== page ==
Cathay Pacific Airways Ltd, the larger of Hong Kong's two carriers, is carrying 14 percent fewer passengers than a year ago, improving from May and last month as SARS subsides and discounts encourage people to resume travel.
Cathay, Asia's sixth-largest airline by sales, carried an average of 31,000 passengers a day on Saturday and Sunday, compared with 36,000 a day at the same time last year, said spokeswoman Lisa Wong.
The airline will probably report a first-half loss because of the slump in demand following the SARS outbreak and reduced fares to attract travelers back, analysts said. Cathay offered discounts of as much as 30 percent off regular fares last month to encourage more people to travel. It also gave out 10,000 free tickets to entice travelers to visit Hong Kong last month.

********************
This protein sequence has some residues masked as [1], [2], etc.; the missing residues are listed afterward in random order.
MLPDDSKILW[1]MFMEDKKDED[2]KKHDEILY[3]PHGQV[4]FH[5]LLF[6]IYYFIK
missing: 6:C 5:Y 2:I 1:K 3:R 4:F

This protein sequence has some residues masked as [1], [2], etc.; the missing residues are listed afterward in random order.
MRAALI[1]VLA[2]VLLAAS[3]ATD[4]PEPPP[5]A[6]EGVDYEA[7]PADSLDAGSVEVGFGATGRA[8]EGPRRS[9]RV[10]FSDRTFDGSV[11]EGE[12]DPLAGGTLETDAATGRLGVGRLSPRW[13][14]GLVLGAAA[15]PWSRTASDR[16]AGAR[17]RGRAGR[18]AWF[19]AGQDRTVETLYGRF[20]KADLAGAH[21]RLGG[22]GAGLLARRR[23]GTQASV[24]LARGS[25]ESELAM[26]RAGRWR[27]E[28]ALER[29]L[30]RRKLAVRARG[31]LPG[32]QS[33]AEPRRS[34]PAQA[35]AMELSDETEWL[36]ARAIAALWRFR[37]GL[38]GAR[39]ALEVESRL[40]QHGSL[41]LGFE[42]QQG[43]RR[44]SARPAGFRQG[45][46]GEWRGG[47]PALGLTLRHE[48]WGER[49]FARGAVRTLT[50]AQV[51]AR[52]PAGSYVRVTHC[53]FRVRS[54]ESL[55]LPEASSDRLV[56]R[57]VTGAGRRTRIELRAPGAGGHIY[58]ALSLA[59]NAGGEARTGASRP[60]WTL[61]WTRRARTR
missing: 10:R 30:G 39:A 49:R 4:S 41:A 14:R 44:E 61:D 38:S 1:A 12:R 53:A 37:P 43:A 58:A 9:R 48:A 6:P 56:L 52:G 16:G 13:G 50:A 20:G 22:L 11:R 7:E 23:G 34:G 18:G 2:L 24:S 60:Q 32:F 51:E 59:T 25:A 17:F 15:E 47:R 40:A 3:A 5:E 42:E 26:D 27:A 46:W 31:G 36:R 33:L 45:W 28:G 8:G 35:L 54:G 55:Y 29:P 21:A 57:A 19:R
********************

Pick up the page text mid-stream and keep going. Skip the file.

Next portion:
To make a profit, "we need to drive larger volumes because the average fare is lower," said Wong.
Cathay probably made a loss of more than HK$1 billion (US$128.2 million) in the first half because of SARS, said Timothy Ross, an analyst at UBS Warburg. Cathay's passenger yield, a measure of an airline's profitability, probably fell as much as 15 percent in the first half from a year ago, he said.
The airline has said it normally needs 20,000 passengers a day to break even on an operating basis and 27,000 passengers a day to avoid a net loss.
"The breakeven level has changed because of lower yields," Wong said yesterday, declining to give the new levels.